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科技公司的兴衰 The fall and rise of technology juggernauts

工夫:2016-01-08 09:49 阅读:

The San Francisco-based buyout firm Francisco Partners recently published a delicious analysis relevant to anyone wondering about what the future holds for technology stocks. It is a bulletin in which both pessimists and optimists can find hope and it offers a helpful perspective for those wondering about the current valuations of technology companies.

总部位于旧金山的收买团体Francisco Partners近来宣布了一份精炼的剖析,它关于任何推测科技股将来的人都很紧张。在这份剖析中,失望者和悲观者都能找到盼望,它为那些对科技公司以后估值感触疑惑的人提供了一个有协助的视角。

First, the bad news. The 15 technology companies with the largest market capitalisations in 2000 have been decimated — losing about $1.35tn, or roughly 60 per cent, of their combined market value. Only one, Microsoft, has a market capitalisation that is higher than in 2000. One extraordinary aspect of this meltdown is that it did not occur, as some might suspect, in the much ballyhooed dotcom wonder companies of yesteryear. Instead it was a blight that affected most of what were once considered blue-chip technology holdings. In 2000, Nortel sported a market value of $209bn that, like those of its classmates, had been bloated by the enthusiasm of the era; it has since gone bankrupt. While other members of this corporate bracket have avoided that ignominy, their long-term stock charts present bleak pictures. Cisco’s market value has faded from $403bn to $144bn; Intel’s from $288bn to $161bn; and EMC’s from $218bn to $51bn.


For the class of 2000, the sharpest property price declines have been in the deteriorating neighbourhoods of systems, hardware and semiconductors. This is because of the continuing decline in the cost of computing, the rise of open-source software, the move to the “cloud” and the emergence of huge datacentres where companies such as Amazon, Google and Facebook are designing their own approaches.


Now a word from sunnier climes. Fifteen companies that were together worth less than $10bn in 2000 are now among the world’s 50 top technology companies as measured by market capitalisation, with a combined worth of $2.1tn. (Had Amazon been included, rather than being classified as a retailer, this number would have swollen by another $250bn). Apple, which even in 2000 was viewed as little more than a curiosity, has risen in value from $6bn to $659bn. A few themes jump out of this listing: the power of novelty, the shift towards China, the benefits of patience and the virtues of capital efficiency.


Several of today’s most valuable technology companies did not even exist in 2000. Facebook, LinkedIn and Twitter together have a collective corporate history of only 33 years. Even Google and Salesforce were barely smudges on the horizon in 2000. These companies now have a combined value of about $850bn. Beyond some of the customised systems they operate in their own datacentres, and in Google’s case, some sideline activities such as its Nexus phones and Chrome notebooks, none of these companies sully their hands with anything as taxing as hardware. They have thrived from the artful deployment of software, in particular the “cloud based” variant, and — for Facebook, LinkedIn, Twitter (and Google’s YouTube service) — organising and collating the contributions of their users.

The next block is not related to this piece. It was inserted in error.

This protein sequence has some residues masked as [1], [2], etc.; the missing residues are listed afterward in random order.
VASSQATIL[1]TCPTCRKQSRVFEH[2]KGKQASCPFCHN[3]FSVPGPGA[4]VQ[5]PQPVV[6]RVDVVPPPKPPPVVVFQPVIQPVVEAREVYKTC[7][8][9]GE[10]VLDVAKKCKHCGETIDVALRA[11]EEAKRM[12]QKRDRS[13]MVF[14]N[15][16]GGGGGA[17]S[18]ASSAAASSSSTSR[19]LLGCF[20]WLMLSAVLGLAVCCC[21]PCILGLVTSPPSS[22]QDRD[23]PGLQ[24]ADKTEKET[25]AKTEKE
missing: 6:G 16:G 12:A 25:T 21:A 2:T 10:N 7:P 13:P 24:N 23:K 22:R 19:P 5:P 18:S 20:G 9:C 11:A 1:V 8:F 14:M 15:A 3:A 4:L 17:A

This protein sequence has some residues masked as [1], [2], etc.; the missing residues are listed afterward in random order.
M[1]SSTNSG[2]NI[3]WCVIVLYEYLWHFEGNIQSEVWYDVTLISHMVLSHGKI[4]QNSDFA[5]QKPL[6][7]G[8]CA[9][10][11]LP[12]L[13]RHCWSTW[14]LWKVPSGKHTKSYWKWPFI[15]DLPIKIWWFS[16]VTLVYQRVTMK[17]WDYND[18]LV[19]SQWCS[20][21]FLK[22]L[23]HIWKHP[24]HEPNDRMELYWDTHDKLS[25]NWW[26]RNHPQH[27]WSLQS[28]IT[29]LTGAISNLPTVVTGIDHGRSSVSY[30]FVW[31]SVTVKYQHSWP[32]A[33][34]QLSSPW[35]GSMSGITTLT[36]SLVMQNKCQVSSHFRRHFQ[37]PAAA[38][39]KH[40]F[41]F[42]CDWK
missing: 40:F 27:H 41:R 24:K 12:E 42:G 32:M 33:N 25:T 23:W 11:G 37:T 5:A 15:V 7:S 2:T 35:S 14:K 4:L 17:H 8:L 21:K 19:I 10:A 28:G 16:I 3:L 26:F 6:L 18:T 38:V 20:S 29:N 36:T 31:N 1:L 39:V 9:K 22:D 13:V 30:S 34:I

现在市值最高的几家科技公司在2000年乃至还未问世。Facebook、LinkedIn和Twitter三家公司的汗青加起来也就33年。2000年,就连谷歌和Salesforce也还只是地平线上的小点。这些公司如今的总市值约为8500亿美元。除了它们在各自的数据中央运转的一些定制零碎以及(就谷歌而言)像Nexus手机和Chrome条记本等副业以外,这些公司都没有费心介入顺手的硬件业务。它们的乐成来自于奇妙的软件摆设,特殊是“基于云”的软件,以及(就Facebook、 LinkedIn、Twitter以及谷歌的YouTube效劳而言)构造和整理用户天生的内容。

Perched in a clump as the fourth, fifth and sixth most valuable technology companies of the day are Alibaba, Tencent and Baidu. This threesome is now worth $409bn — testament not just to how much China has progressed in a decade and a half but a harbinger of the next several decades as the country places increasing emphasis on spawning its own technology. Woe betide the management of any western technology company that underestimates the challenge posed by the vast number of emerging Chinese competitors, fuelled by an ambition and work regimen that is hard to match in Europe and the US.


Finally, a note about two other themes that jump out of this listing: patience and profits.


Most investors in technology companies squander vast sums by reacting to short-term jitters or global jolts rather than concentrating on the staying power of those emerging enterprises on the right side of history.


And for the founders and chief executives of all of the current billion-dollar “unicorns” there is another abiding message. Almost all of today’s technology juggernauts formed before about 2008 required smallish amounts of capital. Google, for example, consumed only $8m before turning profitable. Maybe this means that sooner or later a new class of company will come into vogue — a rare species known as the profitable unicorn.